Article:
Opened 2 years ago

#559 new defect

The windswept beaches of opportunity and fear

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The windswept beaches of opportunity and fear

The brutal journeys migrants make across the Channel are book-ended with beaches that tell the story of the crisis in microcosm: from guerrilla-style smuggling operations among the French dunes to streams of soaking passengers washing ashore in Kent, waiting to be bussed to an unknown future.

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Hidden in the scrubby sand of the dunes of northern France are the calling cards of an international criminal industry: a discarded life-jacket, a rucksack, a petrol canister.

It is an industry that is sophisticated enough to commission specially-made boats and transport them across EU borders, but crude enough to hide clients for hours in scrubland before packing them on board.

On Wednesday, 27 people were confirmed dead after their inflatable boat capsized - by far the worst tragedy since these crossings began. But the very next morning, more vessels left France's northern shores for England, packed with people undeterred by the horror of what had happened the day before.

New arrivals in the camps here are given tips on how to find their people-smuggler. One young man, who had recently made it from Afghanistan, was told to look for "the Kurdish man" hanging around during food distribution twice a week. No-one the BBC spoke to had any problems finding someone to take them across.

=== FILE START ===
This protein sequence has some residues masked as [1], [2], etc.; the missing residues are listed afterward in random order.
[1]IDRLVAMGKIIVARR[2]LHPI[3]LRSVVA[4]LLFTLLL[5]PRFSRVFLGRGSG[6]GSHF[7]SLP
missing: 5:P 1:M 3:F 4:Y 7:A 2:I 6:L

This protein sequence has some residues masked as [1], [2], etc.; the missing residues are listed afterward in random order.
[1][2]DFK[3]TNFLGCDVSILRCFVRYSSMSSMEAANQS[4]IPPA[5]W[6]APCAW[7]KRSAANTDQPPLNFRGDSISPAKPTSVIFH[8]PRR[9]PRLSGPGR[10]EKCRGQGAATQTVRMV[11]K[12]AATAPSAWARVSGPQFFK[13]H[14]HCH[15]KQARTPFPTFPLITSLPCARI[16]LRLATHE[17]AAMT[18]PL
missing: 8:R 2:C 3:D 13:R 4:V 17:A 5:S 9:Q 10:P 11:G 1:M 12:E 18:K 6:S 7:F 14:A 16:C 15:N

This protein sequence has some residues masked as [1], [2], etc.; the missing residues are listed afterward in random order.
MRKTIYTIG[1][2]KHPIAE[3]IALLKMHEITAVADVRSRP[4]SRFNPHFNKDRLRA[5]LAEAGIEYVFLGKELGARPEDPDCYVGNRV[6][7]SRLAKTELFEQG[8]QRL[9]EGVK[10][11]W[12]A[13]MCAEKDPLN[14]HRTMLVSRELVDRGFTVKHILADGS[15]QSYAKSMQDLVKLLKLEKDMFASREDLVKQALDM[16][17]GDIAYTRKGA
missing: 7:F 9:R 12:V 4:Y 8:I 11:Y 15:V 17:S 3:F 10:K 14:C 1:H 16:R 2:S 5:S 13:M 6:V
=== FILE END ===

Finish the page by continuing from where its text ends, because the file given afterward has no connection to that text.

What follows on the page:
The smuggling networks often use migrants themselves to manage logistics on the ground. These are one-time residents of the camps in northern France who've grown disillusioned with the challenge of getting out, and are simply looking to make some money, or who still hold out hope of leaving, and need to earn their place on a boat.

They serve as look-outs, hidden at intervals along the coast, sometimes for days in advance of a crossing. They note down the movements of security forces and alert their smuggler colleagues when it's time for passengers to break out of hiding and run down the beach to the sea.

Those hiding would have been told earlier that day to leave their camp. They would then usually have met at a secret rendezvous point before making a long walk to the coast - during which, migrants say, there are strict rules on behaviour, talking and mobile phones - and finally enduring a long wait concealed in the dunes.

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